You can spot them a mile away. You may not be able to make them out completely, but you just know one when you see it, even from a distance. In Albuquerque, where I’m visiting, there seem to be a lot more of them than in the southern part of New Mexico, where I live. What am I talking about? Vehicles still proudly displaying Obama bumper stickers. The driver of one such SUV, an Obama ’08 blazened on the back bumper for all to see, started to change lanes in front of me, but then hesitated. Realizing what she was doing, I slowed down, signaling that it was okay for her to make her move. Right blinker flashing, she maneuvered safely into my lane.
Before she changed lanes, I noticed the bumper sticker. While I had every reason to believe that she supported President Obama, she could not have possibly known that I do not support this President or his policies. Yet, I had a choice to make. Would I be courteous and let this Obama-supporting driver move over into my lane or, would I speed up, acting as if I didn’t see her, thus denying her an opportunity to make her move? Even though I reflexively hesitated (I must admit I always do when I see an Obama bumper sticker), I slowed down and allowed the SUV driver to change lanes. Through her tinted back window, I saw her give a courtesy wave as she sped out of sight. As an aside that perhaps Larry David could further explore on an upcoming episode of Curb Your Enthusiasm, does it count as a courtesy wave if you can’t see the person making the gesture?
In our increasingly polarized culture, common courtesy seems to be in short supply. Too often, our words and our actions are needlessly offensive, especially toward those with whom we disagree — politically, religiously, or philosophically. Intstead of allowing someone to change lanes, we speed up. Instead of saying something nice, or not saying anything at all, we utter comments that lack both courtesy and class. This malady continues to spread and no one seems to be immune.
Back in June, Vice President Joe Biden visited a frozen custard shop outside of Milwaukee. Although he mistakenly ordered ice cream instead of custard (I’m with Biden on this; I’ll take ice cream any day over frozen custard), the Vice President wanted to settle up before he left the store .
“What do we owe you?” Biden is heard saying in footage captured by WISN-TV. “Don’t worry, it’s on us,” the manager replied. “Lower our taxes and we’ll call it [the custard] even.” “Why don’t you say something nice instead of being a smarta_ _ all the time?” Biden said a few minutes later.
I don’t care what your politics are or how badly you dislike this administration (or the one before it), when the Vice President of the United States of America walks into your frozen custard shop or business or church, you should treat him with the utmost courtesy and respect that his office demands. A nice, “Thanks for coming into the store today, Mr. Vice President. Your custard’s on the house” would have been a kind and courteous word. If he couldn’t bring himself to say something nice, then he should have accepted Biden’s offer to pay and said thank you. While I do not think that it was appropriate for VP Biden to use the language he did, there is still no excuse for the store manager’s discourteous display.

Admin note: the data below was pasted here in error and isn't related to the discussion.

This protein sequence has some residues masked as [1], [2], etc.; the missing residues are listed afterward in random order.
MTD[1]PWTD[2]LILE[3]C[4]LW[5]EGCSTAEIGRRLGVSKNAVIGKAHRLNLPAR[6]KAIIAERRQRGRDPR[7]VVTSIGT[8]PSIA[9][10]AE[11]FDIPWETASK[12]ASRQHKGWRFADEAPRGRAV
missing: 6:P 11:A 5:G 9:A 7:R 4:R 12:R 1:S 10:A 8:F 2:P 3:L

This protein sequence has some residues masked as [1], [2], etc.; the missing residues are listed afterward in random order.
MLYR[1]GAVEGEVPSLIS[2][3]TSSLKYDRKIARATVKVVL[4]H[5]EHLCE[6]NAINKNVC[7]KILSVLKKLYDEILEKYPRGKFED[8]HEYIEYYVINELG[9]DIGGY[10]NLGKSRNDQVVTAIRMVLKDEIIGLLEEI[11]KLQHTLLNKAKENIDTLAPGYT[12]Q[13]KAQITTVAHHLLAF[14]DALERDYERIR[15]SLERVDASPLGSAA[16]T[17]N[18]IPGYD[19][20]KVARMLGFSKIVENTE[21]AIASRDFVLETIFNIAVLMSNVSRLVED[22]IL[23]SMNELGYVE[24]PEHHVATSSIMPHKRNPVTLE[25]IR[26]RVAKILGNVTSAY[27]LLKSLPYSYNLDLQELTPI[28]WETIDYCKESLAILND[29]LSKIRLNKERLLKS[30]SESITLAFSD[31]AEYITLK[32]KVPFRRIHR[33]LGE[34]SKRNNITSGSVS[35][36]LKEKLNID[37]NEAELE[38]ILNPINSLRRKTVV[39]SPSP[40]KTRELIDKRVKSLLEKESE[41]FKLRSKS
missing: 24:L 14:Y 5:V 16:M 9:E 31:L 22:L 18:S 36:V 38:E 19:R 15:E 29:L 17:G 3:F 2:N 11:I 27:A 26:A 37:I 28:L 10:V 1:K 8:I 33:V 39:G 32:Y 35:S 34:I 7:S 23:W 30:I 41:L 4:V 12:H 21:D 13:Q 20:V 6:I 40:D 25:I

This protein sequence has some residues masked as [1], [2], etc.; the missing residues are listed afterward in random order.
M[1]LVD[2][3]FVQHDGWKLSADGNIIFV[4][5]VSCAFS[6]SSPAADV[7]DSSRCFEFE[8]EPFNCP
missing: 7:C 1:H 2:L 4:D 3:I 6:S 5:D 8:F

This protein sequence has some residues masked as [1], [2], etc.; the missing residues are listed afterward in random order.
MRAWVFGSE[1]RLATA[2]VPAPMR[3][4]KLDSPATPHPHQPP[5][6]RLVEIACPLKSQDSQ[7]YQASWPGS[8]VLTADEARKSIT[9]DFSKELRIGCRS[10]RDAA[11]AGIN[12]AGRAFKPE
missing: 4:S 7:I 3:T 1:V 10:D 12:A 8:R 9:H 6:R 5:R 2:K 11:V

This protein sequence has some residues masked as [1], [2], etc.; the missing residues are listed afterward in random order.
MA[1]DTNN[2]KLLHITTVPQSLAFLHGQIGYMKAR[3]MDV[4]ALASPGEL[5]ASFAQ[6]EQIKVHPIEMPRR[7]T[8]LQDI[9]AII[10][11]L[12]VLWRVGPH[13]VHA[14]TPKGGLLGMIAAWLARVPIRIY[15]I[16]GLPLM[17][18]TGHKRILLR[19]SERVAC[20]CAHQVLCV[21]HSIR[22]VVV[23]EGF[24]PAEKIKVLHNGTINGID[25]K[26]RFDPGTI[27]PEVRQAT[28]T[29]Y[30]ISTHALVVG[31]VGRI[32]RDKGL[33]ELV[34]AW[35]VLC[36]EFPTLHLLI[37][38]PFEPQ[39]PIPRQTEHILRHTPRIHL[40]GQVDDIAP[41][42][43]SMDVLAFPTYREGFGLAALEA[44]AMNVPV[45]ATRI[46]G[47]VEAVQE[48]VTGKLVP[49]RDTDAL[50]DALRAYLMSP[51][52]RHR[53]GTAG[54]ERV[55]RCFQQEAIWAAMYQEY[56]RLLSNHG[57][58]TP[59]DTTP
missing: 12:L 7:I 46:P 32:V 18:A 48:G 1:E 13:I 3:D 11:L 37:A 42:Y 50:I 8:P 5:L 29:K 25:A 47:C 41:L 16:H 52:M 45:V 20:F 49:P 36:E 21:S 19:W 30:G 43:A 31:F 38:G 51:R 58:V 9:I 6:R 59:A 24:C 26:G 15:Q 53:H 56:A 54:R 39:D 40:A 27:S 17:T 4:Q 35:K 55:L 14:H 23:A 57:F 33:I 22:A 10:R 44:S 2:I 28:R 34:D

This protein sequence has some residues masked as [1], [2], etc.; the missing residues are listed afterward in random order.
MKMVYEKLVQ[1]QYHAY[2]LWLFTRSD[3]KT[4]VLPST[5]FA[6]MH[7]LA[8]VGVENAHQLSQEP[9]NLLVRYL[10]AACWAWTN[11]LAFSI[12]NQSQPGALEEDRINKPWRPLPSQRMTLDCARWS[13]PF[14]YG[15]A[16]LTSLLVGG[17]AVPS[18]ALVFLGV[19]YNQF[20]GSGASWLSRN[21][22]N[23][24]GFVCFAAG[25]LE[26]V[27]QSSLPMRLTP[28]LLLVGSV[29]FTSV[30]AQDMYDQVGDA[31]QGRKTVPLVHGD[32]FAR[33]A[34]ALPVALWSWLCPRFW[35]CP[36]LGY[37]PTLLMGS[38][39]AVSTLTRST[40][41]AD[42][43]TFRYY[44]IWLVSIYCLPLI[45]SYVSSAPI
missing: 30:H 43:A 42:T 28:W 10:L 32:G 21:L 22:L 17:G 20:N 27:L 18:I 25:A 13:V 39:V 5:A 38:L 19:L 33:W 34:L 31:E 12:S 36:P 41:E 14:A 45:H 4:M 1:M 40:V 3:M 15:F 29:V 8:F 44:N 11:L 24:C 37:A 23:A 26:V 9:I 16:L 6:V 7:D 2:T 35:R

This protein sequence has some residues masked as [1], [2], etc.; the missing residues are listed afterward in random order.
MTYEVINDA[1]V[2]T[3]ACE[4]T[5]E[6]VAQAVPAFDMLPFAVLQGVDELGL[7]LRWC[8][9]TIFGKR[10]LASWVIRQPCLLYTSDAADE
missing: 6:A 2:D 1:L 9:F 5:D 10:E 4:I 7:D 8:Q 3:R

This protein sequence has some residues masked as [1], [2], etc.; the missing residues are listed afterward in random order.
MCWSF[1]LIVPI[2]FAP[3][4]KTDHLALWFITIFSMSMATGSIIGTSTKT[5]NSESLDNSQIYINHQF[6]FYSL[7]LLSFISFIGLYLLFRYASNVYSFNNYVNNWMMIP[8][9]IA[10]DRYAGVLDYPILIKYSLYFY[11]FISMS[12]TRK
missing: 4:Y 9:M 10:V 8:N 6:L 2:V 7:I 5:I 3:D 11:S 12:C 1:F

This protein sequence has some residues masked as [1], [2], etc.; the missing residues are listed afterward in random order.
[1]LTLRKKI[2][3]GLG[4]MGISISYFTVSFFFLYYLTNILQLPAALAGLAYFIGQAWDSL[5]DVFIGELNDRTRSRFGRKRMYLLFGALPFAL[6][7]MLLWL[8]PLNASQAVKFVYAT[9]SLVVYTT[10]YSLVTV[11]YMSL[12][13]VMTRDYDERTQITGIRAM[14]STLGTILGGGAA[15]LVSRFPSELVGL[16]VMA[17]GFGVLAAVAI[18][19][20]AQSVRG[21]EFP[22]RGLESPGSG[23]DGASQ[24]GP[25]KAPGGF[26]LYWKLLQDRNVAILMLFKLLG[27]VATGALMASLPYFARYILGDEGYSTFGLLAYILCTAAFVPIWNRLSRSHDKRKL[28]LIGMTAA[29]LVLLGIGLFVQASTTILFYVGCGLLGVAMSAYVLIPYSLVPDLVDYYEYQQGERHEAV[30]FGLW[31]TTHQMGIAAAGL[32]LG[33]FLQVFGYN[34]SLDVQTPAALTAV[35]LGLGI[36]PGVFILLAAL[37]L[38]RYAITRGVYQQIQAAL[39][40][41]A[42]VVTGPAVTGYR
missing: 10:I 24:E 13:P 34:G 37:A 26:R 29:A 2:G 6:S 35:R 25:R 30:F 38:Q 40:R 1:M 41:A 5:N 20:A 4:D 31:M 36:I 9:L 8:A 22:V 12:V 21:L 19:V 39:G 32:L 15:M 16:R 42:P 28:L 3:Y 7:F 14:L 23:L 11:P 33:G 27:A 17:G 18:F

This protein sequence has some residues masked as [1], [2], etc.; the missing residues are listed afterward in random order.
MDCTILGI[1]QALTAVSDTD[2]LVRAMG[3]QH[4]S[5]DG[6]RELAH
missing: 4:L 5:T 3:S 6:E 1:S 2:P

There likewise is no excuse for the obnoxious words spoken by actor Henry Winkler, most famous for his role as Milwaukee resident Arthur “Fonzie” Fonzarelli on the popular 1970’s sitcom Happy Days. What is it with Milwaukee? In May, the actor and children’s book author was interviewed on The Joy Behar Show on the Headline News Channel. Winkler was on the show to promote the final book in the popular ‘Hank Zipzer‘ series, which he co-authored. These children’s books were inspired by Winkler’s own childhood battle with dyslexia. Following the adventures of a fifth grade boy, these books are inspirational tales of courage, challenging children (and parents) to overcome life’s obstacles. I can’t say that I had heard of these books before the Behar interview became well-known, but I would have been inclined to purchase them for my own family. My middle son, Jacob, has dyslexia and could relate well to Hank Zipzer.
While only a small audience tuned in to watch the interview when it first aired, in the days that followed many more were made aware of the contents of the interview, particularly Mr. Winkler’s mean-spirited remarks about Sarah Palin and her family. When you’re trying to sell children’s books, what would possibly possess you to utter petty and insensitive statements about a former VP candidate’s family, knowing that your remarks will offend a large segment of the book-buying public? Regardless of Mr. Winkler’s personal views of Sarah Palin, common courtesy would dictate that he not attack her family and that he refrain from mocking someone who has a child with physical and mental limitations, especially when he’s trying to sell books about a child with learning difficulties, the very same ones that he himself experienced. When asked about Sarah Palin, the Fonz would have shown more class by smiling, giving a thumbs up and shutting up. Maybe he forgot what Mrs. C taught him, “If you can’t say anything nice about someone Arthur, then don’t say anything at all.”
So the next time you’re in traffic and a vehicle with an Obama ’08 or a Bush-Cheney ’04 bumper sticker signals to change lanes, don’t worry about whether the driver agrees with your politics or your faith. Just show a little common courtesy and let them move over. Now if they don’t give you a courtesy wave, well, that’s a whole other story!